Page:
>> (N-1)-sized subset of the Tally Reporters can learn anything about the
>> data.
>> (In reality, the Tally Reporters don't reconstruct the original data at
>> all! Instead, they will reconstruct a _sum_ of the original data across all
>> participating relays.)
>> In brief, the system works as follow:
>> To share data, for each counter value V to be shared, the Data Collector
>> first adds Gaussian noise to V in order to produce V', uses (K,N) Shamir
>> secret-sharing to generate N shares of V' (K<=N, K being the reconstruction
>> threshold), encrypts each share to a different Tally Reporter, and sends
>> each encrypted share to the Tally Reporter it is encrypted for.
>> The Tally Reporters then agree on the set S of Data Collectors that sent
>> data to all of them, and each Tally Reporter forms a share of the aggregate
>> value by decrypting the shares it received from the Data Collectors in S
>> and adding them together. The Tally Reporters then, collectively, perform
>> secret reconstruction, thereby learning the sum of all the different values
>> V'.
>> The use of Shamir secret sharing lets us survive up to N-K crashing TRs.
>> Waiting until the end to agree on a set S of surviving relays lets us
>> survive an arbitrary number of crashing DCs. In order to prevent bogus data
>> from corrupting the tally, the Tally Reporters can perform the aggregation
>> step multiple times, each time proceeding with a different subset of S and
>> taking the median of the resulting values.
>> Relay subsets should be chosen at random to avoid relays manipulating their
>> subset membership(s). If an shared random value is required, all relays
>> must submit their results, and then the next revealed shared random value
>> can be used to select relay subsets. (Tor's shared random value can be
>> calculated as soon as all commits have been revealed. So all relay results
>> must be received *before* any votes are cast in the reveal phase for that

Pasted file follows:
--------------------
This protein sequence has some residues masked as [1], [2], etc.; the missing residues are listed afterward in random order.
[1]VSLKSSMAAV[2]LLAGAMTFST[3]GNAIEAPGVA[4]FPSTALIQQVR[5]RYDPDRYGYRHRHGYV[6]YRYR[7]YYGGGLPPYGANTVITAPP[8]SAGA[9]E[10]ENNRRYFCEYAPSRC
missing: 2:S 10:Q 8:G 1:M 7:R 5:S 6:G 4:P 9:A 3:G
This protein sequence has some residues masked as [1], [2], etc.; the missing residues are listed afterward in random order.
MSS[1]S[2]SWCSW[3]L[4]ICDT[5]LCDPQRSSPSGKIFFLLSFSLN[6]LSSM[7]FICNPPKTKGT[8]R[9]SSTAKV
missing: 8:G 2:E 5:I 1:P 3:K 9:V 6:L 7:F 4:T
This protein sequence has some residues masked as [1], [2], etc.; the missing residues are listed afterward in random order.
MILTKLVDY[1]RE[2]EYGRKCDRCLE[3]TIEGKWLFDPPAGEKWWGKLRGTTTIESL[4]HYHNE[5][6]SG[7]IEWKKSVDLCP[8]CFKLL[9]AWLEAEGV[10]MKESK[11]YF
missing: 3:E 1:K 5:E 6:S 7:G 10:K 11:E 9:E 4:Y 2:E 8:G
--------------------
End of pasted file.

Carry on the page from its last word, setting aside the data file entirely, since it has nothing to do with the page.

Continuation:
>> shared random value.)
>> Below we describe the algorithm in more detail, and describe the data
>> format to use.
>> ...
> Chelsea and I had a conversation on another list about Prio.
> Prio is similar to PrivCount, but would allow the Data Collectors to
> prove that their responses are in range, using a zero-knowledge proof
> technique.
> I'm posting this here with her permission:
>> From: teor <teor2345 at gmail.com <mailto:teor2345 at gmail.com>>
>> Date: 13 December 2017 at 09:26:45 AEDT
>>> On 13 Dec 2017, at 03:02, chelsea komlo <me at chelseakomlo.com <mailto:me at chelseakomlo.com>> wrote:
>>> Hi All,
>>> This came up in a slack channel I am a part of, and it seems relevant to
>>> PrivCount work- I wanted to pass it along.
>>> https://crypto.stanford.edu/prio/ <https://crypto.stanford.edu/prio/>
>>> "Prio is a privacy-preserving system for the collection of aggregate
>>> statistics. Each Prio client holds a private data value (e.g., its
>>> current location), and a small set of servers compute statistical
>>> functions over the values of all clients (e.g., the most popular
>>> location). As long as at least one server is honest, the Prio servers
>>> learn nearly nothing about the clients’ private data, except what they
>>> can infer from the aggregate statistics that the system computes"
>> I read the paper. I'm sure I didn't understand it all.
>> It's very new, but it shows promise.
>> And there's no real-world (even experimental) implementation yet.
>> Maybe we can architect PrivCount in Tor so it's possible to upgrade
>> to a system like this in future. In particular, we seem to be using
>> similar primitives to Prio, so that's useful.
> Are there things we can change in the current proposal to make it easier
> to upgrade to a system like Prio in future?
> Perhaps it's enough to version all our data exchange formats.
> I'm not sure if we should lock into one particular scheme, when
> something better might come along.
> T
> --
> Tim / teor
> PGP C855 6CED 5D90 A0C5 29F6 4D43 450C BA7F 968F 094B
> ricochet:ekmygaiu4rzgsk6n
> ------------------------------------------------------------------------
> _______________________________________________
> tor-dev mailing list
> tor-dev at lists.torproject.org <mailto:tor-dev at lists.torproject.org>
> https://lists.torproject.org/cgi-bin/mailman/listinfo/tor-dev <https://lists.torproject.org/cgi-bin/mailman/listinfo/tor-dev>
-------------- next part --------------
An HTML attachment was scrubbed...
URL: <http://lists.torproject.org/pipermail/tor-dev/attachments/20171214/135d127a/attachment-0001.html>

More information about the tor-dev mailing list